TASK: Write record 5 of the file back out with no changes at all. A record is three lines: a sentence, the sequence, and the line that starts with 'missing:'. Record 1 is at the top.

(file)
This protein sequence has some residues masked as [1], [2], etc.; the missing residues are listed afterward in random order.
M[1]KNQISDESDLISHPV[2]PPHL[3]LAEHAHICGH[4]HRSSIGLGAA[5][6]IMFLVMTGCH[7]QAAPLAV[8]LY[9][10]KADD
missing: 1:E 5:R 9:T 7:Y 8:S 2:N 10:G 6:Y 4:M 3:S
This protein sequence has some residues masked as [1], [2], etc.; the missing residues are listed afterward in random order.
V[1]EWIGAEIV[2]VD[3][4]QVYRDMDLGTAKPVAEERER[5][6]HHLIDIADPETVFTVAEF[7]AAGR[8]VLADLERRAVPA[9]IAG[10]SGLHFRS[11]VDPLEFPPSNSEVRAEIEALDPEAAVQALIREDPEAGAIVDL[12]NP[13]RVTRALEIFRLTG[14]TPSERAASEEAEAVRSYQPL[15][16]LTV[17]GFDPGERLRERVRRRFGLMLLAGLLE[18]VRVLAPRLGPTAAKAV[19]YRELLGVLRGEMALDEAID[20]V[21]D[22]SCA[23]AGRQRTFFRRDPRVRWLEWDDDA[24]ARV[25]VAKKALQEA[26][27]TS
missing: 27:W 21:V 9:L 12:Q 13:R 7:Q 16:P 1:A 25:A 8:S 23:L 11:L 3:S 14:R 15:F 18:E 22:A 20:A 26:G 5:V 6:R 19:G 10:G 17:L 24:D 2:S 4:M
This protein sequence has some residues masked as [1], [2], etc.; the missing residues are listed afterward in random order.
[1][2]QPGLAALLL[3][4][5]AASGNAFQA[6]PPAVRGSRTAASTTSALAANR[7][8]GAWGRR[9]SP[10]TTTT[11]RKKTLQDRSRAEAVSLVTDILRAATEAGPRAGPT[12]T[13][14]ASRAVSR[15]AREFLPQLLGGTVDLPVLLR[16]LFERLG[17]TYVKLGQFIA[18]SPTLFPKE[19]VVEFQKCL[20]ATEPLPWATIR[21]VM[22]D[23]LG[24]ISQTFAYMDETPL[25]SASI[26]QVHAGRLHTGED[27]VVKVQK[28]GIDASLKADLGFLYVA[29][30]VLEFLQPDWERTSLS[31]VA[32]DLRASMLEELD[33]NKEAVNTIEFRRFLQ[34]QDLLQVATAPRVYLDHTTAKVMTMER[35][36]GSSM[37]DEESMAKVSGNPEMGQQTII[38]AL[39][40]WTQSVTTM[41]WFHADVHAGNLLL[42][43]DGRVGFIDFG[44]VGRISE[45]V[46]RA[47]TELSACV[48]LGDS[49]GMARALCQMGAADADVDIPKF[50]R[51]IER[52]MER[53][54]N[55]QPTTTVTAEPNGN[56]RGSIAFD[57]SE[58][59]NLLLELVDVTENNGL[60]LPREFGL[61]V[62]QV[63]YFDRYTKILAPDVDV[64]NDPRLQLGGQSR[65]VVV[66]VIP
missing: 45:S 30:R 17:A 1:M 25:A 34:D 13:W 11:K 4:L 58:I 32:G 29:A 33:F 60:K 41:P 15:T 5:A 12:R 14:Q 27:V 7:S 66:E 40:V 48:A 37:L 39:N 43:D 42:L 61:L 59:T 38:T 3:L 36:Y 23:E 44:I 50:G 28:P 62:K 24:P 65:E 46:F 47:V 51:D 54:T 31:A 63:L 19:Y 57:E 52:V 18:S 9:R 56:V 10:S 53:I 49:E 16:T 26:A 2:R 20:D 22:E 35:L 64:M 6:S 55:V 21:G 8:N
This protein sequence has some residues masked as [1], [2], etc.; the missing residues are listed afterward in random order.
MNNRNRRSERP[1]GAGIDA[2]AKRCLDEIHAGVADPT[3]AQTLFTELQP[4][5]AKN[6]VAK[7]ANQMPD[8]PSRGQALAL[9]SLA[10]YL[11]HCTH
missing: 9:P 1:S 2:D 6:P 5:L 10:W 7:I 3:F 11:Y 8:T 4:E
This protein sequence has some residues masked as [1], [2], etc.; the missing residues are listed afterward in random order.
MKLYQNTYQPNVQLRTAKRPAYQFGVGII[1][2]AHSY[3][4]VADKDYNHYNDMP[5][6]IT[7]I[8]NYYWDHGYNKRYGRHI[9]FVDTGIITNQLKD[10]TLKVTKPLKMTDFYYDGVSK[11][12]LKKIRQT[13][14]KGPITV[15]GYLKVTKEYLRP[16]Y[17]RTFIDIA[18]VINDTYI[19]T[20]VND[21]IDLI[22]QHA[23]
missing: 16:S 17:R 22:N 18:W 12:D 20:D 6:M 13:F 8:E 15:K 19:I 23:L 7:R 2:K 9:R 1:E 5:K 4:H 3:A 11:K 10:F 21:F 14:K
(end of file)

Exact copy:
This protein sequence has some residues masked as [1], [2], etc.; the missing residues are listed afterward in random order.
MKLYQNTYQPNVQLRTAKRPAYQFGVGII[1][2]AHSY[3][4]VADKDYNHYNDMP[5][6]IT[7]I[8]NYYWDHGYNKRYGRHI[9]FVDTGIITNQLKD[10]TLKVTKPLKMTDFYYDGVSK[11][12]LKKIRQT[13][14]KGPITV[15]GYLKVTKEYLRP[16]Y[17]RTFIDIA[18]VINDTYI[19]T[20]VND[21]IDLI[22]QHA[23]
missing: 16:S 17:R 22:N 18:W 12:D 20:D 6:M 13:F 8:E 15:K 19:I 23:L 7:R 2:K 9:R 1:E 5:K 4:H 3:A 11:K 10:F 21:F 14:K